I just read a great article that I wanted to share with fellow writers who are working on projects that prominently feature place. “The Five Pillars of Place,” by A.J. Kandathil, is available from Ploughshares. Kandathil identifies the Five Pillars of … Continue reading
This little gem is by Natalie Morrill:
I came across this lovely little video of Neil Gaiman giving a graduation address to Arts students.
I love his advice on how to make it as a freelancer:
“But you get work however you get work, but people keep working, in a freelance world—and more and more of today’s world is freelance—because their work is good and because they’re easy to get along with and because they deliver the work on time. And you don’t even need all three; two out of three is fine. People will tolerate how unpleasant you are if your work is good and you deliver it on time. People will forgive the lateness of your work if it’s good and they like you. And you don’t have to be as good as everyone else if you’re on time and it’s always a pleasure to hear from you.”
On doing art for love or for money:
“…I decided that I’d do my best in future not to write books just for the money. If you didn’t get the money, then you didn’t have anything. And if I did work that I was proud of and I didn’t get the money, at least I’d have the work. Every now and then, I forget that rule and whenever I do, the Universe kicks me hard and reminds me. I don’t know that it’s an issue for anybody but me, but it’s true that nothing I did where the only reason for doing it was the money was ever worth it except as bitter experience. Usually I didn’t wind up getting the money either.”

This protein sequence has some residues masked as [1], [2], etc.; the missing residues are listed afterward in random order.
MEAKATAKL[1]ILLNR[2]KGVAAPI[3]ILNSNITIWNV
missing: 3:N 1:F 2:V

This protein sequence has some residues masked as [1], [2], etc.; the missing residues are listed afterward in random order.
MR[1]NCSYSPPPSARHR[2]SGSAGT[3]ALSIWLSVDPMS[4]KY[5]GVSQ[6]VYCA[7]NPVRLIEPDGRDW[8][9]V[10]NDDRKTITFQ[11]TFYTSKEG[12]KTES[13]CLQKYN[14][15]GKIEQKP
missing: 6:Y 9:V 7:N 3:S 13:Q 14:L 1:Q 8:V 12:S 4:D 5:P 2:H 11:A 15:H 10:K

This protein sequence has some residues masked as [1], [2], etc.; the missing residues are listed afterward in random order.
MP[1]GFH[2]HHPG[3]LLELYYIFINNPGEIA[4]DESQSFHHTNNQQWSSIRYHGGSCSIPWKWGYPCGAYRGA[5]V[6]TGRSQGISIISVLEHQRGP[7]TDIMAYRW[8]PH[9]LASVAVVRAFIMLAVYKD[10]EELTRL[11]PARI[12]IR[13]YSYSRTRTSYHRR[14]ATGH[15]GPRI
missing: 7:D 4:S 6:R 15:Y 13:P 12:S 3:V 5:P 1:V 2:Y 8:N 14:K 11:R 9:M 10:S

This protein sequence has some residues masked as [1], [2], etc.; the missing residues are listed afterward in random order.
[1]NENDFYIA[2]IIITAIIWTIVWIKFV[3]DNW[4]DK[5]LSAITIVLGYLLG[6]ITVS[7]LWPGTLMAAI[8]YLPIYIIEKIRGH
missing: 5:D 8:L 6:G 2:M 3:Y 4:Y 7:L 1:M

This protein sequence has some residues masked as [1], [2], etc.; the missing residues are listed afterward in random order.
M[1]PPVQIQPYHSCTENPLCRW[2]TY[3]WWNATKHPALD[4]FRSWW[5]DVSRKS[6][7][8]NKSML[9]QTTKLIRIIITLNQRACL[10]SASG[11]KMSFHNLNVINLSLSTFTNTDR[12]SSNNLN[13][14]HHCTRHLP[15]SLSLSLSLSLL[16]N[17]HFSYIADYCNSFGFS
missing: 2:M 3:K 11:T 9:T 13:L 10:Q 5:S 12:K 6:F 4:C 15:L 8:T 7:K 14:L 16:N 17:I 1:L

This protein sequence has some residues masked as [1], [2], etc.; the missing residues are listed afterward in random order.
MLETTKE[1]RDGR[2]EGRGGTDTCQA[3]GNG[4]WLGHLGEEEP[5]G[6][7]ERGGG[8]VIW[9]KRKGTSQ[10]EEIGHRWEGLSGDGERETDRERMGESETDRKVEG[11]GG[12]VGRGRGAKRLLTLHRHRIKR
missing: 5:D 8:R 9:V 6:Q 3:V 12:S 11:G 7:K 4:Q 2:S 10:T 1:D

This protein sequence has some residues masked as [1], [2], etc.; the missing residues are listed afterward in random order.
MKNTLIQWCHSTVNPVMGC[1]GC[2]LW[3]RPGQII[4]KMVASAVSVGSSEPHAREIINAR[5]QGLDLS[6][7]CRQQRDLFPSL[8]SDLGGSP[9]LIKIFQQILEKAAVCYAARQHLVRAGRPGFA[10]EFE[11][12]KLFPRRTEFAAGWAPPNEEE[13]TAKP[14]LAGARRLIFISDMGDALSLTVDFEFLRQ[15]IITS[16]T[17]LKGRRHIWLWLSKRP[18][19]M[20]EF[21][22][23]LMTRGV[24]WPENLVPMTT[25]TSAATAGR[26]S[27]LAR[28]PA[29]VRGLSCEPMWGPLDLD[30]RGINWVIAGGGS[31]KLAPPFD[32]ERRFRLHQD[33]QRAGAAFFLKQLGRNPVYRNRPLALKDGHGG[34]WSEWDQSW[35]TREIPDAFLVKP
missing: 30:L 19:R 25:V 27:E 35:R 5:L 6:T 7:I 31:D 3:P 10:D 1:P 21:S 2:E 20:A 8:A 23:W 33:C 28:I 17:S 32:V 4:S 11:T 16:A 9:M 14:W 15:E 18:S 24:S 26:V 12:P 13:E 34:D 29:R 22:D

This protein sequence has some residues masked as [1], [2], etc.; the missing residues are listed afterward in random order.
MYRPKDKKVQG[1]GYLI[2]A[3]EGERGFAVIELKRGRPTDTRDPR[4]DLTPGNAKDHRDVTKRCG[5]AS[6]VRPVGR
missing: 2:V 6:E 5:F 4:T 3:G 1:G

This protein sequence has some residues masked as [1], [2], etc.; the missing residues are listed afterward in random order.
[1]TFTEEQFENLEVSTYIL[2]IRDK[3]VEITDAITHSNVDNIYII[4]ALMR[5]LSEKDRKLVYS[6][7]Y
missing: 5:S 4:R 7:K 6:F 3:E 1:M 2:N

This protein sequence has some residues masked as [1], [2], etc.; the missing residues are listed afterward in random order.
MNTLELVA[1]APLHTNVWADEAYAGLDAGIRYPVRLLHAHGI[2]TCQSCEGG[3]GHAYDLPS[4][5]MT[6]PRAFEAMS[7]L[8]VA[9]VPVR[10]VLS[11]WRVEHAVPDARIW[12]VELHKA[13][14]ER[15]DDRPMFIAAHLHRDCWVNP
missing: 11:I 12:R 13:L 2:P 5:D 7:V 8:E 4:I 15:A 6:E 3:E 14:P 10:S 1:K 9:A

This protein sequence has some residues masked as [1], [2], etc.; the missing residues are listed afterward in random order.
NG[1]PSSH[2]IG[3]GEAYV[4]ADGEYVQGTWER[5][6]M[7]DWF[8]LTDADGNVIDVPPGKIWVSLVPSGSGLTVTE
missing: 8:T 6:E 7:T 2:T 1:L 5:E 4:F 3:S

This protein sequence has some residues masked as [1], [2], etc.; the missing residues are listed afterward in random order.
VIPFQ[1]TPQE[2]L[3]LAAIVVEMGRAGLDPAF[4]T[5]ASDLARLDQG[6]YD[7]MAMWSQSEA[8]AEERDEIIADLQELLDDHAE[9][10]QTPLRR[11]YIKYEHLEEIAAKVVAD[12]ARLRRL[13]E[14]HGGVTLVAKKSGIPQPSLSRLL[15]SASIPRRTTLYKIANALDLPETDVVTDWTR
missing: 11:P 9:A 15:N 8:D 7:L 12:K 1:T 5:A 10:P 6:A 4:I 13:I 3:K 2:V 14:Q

The whole video is a gem, if you have 20 free minutes.
I was excited today to read this tweet from the National Magazine Awards:
When I clicked on the link, I was even more excited to read what the judges had to say about my work:
“With a fresh voice and a strong command of style and structure, Sierra Skye Gemma digs ever deeper into the story of a lost life, writing with both edginess and verve in this meditation on the process of grieving. A terrific example of personal exposition, her story is powerful and lasting.”
I’m trying not to get my hopes up, but I think I’m going to be anxious till the big reveal at the 36th annual National Magazine Awards gala on June 7 at The Carlu in Toronto.
To read about the other two amazing emerging writers who have been nominated, Chris Hampton and May Jeong, check out Meet the NMA Finalists for Best New Magazine Writer.